A hatch on the side of the flier slid open and something shot out, trailing smoke behind it. Lister turned just in time to see the flier behind them explode in a brilliant fireball; the torched and twisted remnants crashed into the street as other fliers swerved around it. The kidnapper turned off the main street and into another alley. Buildings and lights flashed by at blinding speed as the flier zipped around and through a number of obstacles that all seemed little more than a blur. Lister sat with his hands gripping the sides of the passenger seat, his mind having long since determined that it had reached critical capacity and then simply shut itself down.

Then the driver slowed and pulled into an empty warehouse. A large, metal door slammed shut behind them. The driver got out, walked around to the passenger side door, and pulled Lister out. He was led away from the flier and down a set of stairs. He looked once over his shoulder and saw flames crawling across the hood of the flier. In just a few seconds, it was completely engulfed. Before he could even think of anything to say, his kidnapped shoved him into a small, plastic capsule. The door shut, sealing him inside, and then his stomach was violently shoved up through his throat.


Despite the rather abrupt and menacing intro, Two for the Money is actually a fairly light adventure. I wanted to do something a bit different here, I want to focus a bit more on action and to make it something that was exciting and fun to read. The basic idea is that a rather uninteresting young man named Lister, who has far too much time on his hands, is suddenly pulled into a world where everyone is after him. His only hope lies in a girl who sees all this as another exciting chapter in her adventurous life, much to Lister’s dismay. Unlike some of my other works, there’s no deep themes here or some grand examination of the human condition, it’s just a fun little adventure. It’s also one of my favorite stories.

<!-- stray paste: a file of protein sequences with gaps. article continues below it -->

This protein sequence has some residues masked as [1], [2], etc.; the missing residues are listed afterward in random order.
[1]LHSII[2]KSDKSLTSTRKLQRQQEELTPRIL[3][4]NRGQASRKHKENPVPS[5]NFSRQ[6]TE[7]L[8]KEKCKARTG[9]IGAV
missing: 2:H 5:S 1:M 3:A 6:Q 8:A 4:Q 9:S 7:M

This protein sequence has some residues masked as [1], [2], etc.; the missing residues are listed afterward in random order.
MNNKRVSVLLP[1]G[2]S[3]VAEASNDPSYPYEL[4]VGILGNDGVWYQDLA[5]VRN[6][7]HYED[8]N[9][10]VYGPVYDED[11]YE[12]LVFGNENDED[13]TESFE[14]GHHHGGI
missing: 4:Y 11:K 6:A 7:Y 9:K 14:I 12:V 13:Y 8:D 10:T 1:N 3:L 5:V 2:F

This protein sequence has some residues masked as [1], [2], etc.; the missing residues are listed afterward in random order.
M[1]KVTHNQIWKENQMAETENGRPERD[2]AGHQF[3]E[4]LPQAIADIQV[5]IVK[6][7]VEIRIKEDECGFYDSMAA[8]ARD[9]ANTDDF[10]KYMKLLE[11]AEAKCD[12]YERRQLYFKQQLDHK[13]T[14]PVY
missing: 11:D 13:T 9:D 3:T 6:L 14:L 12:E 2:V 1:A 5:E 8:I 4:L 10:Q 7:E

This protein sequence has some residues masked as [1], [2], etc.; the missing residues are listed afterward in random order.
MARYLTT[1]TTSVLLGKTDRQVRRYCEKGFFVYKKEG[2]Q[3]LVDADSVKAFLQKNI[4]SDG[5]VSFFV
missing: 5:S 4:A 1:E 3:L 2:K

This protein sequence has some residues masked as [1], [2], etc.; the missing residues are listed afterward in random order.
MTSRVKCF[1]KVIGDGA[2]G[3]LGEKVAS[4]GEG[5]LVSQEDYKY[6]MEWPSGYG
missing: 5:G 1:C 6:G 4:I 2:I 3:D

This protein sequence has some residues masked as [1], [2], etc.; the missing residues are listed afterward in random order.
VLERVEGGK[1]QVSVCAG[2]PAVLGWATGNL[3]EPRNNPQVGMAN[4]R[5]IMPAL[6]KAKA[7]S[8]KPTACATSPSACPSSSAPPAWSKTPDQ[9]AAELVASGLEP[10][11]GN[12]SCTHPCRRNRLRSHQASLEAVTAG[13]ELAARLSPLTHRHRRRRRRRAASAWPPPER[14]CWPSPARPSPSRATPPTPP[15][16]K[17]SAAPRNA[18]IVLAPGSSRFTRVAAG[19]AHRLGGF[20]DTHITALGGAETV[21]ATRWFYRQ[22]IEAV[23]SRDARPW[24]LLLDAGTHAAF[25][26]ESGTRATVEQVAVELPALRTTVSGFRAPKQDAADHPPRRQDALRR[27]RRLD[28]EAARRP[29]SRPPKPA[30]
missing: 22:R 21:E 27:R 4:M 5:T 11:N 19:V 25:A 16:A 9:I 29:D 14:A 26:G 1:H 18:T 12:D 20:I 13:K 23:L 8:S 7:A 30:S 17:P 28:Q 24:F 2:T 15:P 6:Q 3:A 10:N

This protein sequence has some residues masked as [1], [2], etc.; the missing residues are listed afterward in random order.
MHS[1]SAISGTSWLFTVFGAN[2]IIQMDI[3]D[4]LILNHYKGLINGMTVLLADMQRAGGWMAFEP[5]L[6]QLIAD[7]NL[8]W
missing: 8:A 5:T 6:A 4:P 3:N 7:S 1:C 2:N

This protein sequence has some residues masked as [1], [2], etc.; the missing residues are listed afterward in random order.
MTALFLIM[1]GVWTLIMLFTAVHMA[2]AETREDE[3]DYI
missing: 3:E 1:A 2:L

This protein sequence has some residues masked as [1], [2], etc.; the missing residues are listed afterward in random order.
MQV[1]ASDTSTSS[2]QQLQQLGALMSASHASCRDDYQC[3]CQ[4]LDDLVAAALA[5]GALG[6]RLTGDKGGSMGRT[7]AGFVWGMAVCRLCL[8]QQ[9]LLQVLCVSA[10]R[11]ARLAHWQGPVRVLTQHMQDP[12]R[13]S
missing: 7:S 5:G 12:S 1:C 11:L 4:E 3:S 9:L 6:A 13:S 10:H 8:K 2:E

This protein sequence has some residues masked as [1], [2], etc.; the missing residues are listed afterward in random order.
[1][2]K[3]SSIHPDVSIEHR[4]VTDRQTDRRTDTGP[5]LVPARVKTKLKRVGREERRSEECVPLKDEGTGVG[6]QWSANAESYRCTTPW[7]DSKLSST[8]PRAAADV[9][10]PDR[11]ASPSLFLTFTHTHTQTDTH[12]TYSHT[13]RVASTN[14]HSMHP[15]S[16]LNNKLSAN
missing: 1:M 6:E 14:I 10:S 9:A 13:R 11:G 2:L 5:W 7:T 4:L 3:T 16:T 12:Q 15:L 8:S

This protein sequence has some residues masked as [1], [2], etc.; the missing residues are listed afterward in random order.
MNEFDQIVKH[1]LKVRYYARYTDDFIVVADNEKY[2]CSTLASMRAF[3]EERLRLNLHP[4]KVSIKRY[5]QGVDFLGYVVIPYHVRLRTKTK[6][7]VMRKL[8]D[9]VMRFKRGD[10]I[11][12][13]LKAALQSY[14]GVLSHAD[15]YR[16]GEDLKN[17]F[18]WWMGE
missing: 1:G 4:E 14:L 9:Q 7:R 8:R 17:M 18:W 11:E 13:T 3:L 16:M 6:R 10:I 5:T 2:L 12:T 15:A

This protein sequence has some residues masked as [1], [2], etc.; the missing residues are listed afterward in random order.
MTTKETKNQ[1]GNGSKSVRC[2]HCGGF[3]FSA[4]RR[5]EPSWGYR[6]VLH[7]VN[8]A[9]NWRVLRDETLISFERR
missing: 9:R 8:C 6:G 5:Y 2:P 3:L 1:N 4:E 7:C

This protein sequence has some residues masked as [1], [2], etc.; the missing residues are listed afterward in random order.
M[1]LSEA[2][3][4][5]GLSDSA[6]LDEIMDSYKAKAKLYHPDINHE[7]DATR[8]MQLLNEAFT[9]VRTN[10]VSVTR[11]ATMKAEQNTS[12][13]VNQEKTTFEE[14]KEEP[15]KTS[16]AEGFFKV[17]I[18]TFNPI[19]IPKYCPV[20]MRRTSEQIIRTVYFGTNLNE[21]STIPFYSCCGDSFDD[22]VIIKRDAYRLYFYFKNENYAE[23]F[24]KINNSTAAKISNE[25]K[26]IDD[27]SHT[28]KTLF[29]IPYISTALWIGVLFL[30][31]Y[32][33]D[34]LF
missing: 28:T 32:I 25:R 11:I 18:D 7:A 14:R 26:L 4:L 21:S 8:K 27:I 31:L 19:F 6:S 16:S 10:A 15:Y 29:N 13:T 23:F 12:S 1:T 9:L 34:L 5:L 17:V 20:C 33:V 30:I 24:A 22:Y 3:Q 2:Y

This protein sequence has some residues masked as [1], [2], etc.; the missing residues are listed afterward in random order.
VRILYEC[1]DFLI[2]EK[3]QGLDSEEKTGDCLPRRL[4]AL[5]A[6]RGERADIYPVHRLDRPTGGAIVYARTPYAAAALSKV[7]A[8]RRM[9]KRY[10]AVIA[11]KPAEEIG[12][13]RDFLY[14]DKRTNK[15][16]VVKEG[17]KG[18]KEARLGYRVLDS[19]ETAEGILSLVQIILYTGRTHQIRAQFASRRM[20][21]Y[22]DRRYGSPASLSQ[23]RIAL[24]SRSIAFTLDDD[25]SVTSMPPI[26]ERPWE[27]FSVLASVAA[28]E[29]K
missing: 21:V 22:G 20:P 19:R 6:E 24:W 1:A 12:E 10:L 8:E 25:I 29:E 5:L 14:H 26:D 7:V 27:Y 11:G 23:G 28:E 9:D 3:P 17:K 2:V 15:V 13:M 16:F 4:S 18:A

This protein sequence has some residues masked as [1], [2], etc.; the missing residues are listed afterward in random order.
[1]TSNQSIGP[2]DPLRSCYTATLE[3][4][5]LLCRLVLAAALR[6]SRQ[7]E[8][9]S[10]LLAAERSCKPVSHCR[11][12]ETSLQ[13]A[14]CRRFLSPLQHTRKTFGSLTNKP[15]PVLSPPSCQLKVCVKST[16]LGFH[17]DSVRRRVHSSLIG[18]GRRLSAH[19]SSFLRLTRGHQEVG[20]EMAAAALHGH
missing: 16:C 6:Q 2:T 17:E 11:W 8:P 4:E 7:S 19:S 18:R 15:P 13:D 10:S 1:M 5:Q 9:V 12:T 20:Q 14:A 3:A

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Filed under Fragments of Mind, Science Fiction, Short Story, Writing


Without getting too deep into the definition, a trope is basically a writing cliche. It’s a story element, character type, or bit of prose that crops up fairly often, such as a chivalrous knight saving a beautiful princess from a horrible dragon. Tropes are often played straight, subverted, deconstructed, or lampshaded. Playing straight would be to adhere to the trope, subverting would be to avoid the trope, deconstructing would be to supply a logical reason for the existence of the trope, and lampshading would be to actually make fun of the trope. On it’s surface, using tropes in your writing might come across as a negative thing, but that’s not entirely the case. Some tropes can be found in every single piece of fiction ever written, or very close to it, such as the dramatic structure of introduction->rising action->climax->falling action. Not many works of fiction avoid this standard. But there are many, many tropes that are so specific that they may only apply to a very small number of works. And virtually every bit of fiction uses at least a few tropes in one way or another.